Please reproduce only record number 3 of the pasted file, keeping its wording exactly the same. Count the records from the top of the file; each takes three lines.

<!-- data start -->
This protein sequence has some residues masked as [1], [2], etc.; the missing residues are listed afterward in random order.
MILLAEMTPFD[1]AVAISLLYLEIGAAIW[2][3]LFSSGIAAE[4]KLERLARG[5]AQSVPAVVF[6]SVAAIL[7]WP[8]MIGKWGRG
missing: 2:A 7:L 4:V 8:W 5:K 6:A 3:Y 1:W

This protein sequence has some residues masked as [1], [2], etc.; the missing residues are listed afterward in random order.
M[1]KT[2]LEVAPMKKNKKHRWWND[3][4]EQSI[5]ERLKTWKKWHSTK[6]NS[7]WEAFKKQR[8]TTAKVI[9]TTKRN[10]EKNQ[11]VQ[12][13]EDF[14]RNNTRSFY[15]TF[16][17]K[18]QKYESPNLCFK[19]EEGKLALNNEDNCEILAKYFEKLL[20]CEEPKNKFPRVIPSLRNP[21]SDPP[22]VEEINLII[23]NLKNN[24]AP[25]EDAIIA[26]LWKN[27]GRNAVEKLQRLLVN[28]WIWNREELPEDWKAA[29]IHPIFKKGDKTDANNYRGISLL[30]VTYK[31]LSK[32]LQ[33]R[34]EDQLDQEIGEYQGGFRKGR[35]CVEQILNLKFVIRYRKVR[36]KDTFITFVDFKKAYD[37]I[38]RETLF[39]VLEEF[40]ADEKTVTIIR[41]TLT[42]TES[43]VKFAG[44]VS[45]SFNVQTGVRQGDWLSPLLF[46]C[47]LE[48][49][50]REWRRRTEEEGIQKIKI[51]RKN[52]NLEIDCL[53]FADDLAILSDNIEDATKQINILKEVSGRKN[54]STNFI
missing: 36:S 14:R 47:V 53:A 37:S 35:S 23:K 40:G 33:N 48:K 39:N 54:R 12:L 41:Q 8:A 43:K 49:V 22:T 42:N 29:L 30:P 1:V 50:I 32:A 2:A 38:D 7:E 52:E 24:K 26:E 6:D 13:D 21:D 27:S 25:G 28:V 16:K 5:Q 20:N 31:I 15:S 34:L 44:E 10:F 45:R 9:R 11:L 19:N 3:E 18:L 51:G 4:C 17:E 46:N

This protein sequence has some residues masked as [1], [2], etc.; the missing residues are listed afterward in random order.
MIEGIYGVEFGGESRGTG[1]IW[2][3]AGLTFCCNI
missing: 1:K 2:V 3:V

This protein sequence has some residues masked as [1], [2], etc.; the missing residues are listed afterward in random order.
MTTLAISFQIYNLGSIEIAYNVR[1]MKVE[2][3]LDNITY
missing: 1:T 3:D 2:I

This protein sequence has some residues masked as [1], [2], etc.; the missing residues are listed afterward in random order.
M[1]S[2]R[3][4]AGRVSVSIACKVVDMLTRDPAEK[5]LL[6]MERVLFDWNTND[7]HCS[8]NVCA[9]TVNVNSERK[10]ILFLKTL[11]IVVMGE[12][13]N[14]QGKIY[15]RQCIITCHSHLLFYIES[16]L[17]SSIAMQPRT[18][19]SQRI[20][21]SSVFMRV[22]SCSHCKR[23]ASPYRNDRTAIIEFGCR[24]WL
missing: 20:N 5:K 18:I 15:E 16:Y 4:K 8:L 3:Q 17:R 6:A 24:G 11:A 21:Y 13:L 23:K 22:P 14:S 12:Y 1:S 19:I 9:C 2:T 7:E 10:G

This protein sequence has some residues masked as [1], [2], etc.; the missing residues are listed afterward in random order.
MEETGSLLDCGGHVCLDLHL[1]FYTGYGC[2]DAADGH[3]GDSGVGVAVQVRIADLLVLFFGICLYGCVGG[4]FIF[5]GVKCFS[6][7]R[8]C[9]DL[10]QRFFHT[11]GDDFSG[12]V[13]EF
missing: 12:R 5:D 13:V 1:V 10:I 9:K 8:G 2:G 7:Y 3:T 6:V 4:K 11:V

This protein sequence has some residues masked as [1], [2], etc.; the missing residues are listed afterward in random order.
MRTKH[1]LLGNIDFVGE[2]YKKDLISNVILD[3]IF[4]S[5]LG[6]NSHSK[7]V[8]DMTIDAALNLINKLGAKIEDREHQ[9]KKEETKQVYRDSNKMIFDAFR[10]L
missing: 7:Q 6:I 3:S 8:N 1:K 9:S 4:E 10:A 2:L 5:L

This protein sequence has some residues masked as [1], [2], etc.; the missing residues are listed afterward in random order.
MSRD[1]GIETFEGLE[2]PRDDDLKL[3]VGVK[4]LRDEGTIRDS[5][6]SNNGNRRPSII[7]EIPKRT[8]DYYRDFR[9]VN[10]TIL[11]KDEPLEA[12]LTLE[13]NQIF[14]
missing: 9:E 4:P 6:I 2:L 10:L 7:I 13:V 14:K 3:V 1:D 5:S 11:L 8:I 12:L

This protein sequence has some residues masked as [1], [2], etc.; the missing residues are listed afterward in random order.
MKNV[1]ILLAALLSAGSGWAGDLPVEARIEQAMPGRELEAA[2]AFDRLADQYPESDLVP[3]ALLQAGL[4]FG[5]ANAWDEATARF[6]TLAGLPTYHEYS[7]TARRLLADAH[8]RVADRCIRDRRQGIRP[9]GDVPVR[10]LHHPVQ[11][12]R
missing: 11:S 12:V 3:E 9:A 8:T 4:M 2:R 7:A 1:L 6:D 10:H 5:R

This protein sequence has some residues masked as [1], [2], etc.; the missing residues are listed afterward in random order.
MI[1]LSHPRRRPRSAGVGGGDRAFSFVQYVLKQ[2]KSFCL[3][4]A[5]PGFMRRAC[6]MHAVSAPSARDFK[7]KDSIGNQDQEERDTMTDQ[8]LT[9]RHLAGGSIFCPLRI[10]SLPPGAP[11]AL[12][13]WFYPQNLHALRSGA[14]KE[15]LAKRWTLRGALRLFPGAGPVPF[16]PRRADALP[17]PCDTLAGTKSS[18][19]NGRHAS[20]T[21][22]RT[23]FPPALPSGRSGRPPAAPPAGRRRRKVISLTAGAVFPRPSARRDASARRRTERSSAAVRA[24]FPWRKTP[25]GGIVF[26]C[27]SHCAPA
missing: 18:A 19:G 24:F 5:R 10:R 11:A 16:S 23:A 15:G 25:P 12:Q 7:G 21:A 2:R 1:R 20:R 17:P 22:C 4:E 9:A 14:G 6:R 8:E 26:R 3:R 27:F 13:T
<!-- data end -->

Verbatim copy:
This protein sequence has some residues masked as [1], [2], etc.; the missing residues are listed afterward in random order.
MIEGIYGVEFGGESRGTG[1]IW[2][3]AGLTFCCNI
missing: 1:K 2:V 3:V